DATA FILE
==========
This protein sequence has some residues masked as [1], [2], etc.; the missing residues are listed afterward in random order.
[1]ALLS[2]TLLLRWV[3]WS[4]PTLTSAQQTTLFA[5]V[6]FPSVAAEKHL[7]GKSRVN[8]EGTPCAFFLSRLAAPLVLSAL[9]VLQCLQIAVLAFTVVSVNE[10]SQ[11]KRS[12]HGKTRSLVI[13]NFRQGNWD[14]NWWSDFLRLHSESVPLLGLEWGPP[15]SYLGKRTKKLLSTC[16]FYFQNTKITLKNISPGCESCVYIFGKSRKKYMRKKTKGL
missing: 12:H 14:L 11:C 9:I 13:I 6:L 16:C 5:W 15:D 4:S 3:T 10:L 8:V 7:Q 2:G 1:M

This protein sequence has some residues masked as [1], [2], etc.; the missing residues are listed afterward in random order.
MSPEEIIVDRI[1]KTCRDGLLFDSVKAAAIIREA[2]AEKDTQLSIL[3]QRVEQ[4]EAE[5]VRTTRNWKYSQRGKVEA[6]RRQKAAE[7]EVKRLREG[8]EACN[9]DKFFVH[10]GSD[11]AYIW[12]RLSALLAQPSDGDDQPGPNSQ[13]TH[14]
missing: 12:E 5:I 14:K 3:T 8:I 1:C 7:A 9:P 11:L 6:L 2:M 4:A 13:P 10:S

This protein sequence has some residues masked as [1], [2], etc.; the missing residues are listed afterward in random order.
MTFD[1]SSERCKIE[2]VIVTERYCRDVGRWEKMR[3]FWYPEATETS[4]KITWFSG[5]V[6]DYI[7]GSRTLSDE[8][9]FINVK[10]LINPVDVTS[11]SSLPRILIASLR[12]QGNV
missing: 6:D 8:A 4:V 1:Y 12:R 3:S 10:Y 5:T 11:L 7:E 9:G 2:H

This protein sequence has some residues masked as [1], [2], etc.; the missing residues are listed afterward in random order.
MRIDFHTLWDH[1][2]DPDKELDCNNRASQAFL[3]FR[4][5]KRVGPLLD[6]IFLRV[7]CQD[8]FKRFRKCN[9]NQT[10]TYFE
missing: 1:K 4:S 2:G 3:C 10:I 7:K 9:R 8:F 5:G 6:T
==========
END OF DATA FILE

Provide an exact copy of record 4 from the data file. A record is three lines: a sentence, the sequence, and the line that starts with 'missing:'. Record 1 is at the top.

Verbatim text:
This protein sequence has some residues masked as [1], [2], etc.; the missing residues are listed afterward in random order.
MRIDFHTLWDH[1][2]DPDKELDCNNRASQAFL[3]FR[4][5]KRVGPLLD[6]IFLRV[7]CQD[8]FKRFRKCN[9]NQT[10]TYFE
missing: 1:K 4:S 2:G 3:C 10:I 7:K 9:R 8:F 5:G 6:T